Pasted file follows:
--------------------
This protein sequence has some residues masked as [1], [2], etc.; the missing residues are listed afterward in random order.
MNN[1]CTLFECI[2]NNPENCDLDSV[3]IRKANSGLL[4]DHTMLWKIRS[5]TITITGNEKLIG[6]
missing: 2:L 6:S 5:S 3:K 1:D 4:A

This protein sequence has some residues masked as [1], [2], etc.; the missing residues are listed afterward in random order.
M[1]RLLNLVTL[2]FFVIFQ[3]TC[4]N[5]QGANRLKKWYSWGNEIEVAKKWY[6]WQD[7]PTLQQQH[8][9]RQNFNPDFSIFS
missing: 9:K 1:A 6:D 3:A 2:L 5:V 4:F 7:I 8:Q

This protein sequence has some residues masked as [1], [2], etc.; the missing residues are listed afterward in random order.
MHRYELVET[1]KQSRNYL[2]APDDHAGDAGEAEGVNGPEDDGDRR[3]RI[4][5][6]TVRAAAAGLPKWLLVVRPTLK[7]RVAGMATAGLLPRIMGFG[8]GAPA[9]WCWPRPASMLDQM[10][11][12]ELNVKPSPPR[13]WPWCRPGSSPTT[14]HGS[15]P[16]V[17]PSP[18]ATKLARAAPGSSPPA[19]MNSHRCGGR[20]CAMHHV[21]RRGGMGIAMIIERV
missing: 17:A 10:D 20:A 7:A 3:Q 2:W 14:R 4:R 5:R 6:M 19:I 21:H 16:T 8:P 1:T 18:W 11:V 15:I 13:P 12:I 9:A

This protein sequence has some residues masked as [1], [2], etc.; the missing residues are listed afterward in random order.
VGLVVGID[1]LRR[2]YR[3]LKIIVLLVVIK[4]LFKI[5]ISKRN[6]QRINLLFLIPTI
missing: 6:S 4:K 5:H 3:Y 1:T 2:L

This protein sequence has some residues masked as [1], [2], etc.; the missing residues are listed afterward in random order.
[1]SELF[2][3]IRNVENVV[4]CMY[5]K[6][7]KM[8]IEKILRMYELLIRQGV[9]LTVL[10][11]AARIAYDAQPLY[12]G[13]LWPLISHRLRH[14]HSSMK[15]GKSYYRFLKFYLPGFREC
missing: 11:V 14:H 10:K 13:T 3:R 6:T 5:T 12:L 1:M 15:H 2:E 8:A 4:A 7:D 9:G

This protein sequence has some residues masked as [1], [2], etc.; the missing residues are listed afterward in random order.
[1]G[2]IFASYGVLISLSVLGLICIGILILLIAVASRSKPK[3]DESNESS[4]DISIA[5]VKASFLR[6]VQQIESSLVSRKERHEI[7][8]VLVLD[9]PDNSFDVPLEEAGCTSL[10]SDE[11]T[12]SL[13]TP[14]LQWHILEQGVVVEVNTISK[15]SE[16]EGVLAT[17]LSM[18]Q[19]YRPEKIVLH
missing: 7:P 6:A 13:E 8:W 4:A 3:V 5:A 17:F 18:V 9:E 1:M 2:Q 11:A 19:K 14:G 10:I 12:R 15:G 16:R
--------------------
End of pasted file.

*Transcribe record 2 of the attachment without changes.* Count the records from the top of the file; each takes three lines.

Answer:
This protein sequence has some residues masked as [1], [2], etc.; the missing residues are listed afterward in random order.
M[1]RLLNLVTL[2]FFVIFQ[3]TC[4]N[5]QGANRLKKWYSWGNEIEVAKKWY[6]WQD[7]PTLQQQH[8][9]RQNFNPDFSIFS
missing: 9:K 1:A 6:D 3:A 2:L 5:V 4:F 7:I 8:Q